Politicians and pundits across the D.C. Beltway are reacting to the Trump Administration's new 70-point immigration reform plan, unveiled earlier this week. The proposal includes President Trump's border wall with Mexico, a crackdown on sanctuary cities, and an end to chain migration, among other items. So far, the plan is garnering mixed reviews, with predictable reactions from Democrats like House Minority Leader Nancy Pelosi, who blasted the Trump proposal. Meantime, the Center for Immigration Studies, which advocates against illegal immigration, has praised the plan.
But some are taking a more nuanced look at the Trump proposal. Peter Morici, columnist and economics professor at the University of Maryland, has a new column out praising many parts of the Trump plan and its underlying goals. In particular, Morici believes the U.S. currently takes in too many poor, low-skilled immigrants. "The (immigrants) near the bottom compete with ordinary folks who are already stressed by imports...and we probably don't need them coming in in such numbers," he tells KTRH. "Countries like Australia and Canada allocate their immigration resources--the number of people they can accept--toward highly skilled people who can add to their economy. I'm suggesting we do the same."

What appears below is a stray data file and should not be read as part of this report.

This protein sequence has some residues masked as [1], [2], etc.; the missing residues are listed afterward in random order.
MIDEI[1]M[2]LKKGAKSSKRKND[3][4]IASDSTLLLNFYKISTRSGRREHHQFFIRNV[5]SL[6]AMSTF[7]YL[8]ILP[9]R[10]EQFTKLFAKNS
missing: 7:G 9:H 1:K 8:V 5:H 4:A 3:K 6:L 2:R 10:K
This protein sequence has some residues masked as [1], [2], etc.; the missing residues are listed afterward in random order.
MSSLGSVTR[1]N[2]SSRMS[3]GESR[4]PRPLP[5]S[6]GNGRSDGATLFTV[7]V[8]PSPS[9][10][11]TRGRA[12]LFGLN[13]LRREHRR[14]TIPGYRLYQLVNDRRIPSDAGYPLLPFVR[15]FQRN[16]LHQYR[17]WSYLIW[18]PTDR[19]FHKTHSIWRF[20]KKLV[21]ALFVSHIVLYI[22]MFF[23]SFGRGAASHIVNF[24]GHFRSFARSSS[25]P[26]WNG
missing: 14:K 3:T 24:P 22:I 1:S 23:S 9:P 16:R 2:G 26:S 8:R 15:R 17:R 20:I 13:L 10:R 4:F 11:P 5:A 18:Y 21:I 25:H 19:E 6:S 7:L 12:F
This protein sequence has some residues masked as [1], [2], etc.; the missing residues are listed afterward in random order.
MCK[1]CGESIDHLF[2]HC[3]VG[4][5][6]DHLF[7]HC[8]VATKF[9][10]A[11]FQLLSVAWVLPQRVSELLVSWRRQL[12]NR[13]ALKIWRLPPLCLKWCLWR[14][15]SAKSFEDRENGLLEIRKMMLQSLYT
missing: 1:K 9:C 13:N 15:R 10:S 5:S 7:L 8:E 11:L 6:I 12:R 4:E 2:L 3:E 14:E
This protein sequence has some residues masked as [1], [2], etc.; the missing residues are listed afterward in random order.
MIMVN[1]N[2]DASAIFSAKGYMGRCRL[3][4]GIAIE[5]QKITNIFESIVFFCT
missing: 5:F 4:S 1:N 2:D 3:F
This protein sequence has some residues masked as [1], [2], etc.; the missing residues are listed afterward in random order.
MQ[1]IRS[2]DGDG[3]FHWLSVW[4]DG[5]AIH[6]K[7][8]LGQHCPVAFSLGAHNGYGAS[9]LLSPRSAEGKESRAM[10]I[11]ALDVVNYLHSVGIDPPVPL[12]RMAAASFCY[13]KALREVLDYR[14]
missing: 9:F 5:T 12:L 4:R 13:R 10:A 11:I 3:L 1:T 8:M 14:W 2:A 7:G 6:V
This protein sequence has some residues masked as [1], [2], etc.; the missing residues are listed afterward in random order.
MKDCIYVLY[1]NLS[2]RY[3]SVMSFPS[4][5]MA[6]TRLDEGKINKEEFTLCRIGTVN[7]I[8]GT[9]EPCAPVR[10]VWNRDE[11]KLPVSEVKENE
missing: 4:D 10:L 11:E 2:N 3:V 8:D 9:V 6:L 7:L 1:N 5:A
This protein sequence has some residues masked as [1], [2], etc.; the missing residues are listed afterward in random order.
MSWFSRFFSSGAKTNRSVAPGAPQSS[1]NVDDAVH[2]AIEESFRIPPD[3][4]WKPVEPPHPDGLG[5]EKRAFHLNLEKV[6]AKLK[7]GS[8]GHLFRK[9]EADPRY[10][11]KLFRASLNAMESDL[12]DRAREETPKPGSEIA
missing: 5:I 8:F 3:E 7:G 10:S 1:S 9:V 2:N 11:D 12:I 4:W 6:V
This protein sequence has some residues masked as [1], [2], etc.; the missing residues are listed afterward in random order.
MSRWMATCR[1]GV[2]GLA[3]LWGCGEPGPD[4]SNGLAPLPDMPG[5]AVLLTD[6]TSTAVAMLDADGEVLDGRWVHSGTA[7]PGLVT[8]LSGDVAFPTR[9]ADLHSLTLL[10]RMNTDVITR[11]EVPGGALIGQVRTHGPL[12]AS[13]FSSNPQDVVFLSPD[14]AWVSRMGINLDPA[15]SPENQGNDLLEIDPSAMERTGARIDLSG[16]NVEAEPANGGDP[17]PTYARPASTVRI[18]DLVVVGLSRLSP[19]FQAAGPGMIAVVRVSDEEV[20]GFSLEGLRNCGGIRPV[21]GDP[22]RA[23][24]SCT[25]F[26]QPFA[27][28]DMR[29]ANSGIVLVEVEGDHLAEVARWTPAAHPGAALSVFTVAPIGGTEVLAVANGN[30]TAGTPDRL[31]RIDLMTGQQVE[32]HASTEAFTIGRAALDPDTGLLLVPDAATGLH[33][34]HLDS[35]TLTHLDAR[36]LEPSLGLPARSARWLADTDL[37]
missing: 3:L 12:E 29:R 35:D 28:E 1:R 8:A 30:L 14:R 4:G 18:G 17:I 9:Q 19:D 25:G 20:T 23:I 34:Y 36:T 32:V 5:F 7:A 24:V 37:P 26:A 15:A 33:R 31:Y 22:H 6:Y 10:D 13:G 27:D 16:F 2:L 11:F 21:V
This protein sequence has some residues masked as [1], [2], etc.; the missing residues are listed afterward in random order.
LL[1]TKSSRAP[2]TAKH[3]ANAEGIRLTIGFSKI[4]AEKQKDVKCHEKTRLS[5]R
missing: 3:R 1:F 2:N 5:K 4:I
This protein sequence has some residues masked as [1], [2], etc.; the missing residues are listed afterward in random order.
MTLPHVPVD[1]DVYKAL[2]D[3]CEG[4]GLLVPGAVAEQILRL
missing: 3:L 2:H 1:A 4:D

Specifically, Morici supports the Trump plan's shift from a family-based immigration system to a more economic-based one. "What I like is the emphasis on skilled labor immigration, and on moving away from chain migration, where a family member brings in an uncle, and then he brings in a cousin who brings in another uncle and so forth," he says.
Morici is not on board with every aspect of the Trump plan. "I'm not big on the wall," he says. "There are better ways to close the border than building a wall." He also understands why Democrats will fight the Trump plan or any attempt to seal up the border. "Democrats are basically using (the current system) to grow their voter rolls in the long run."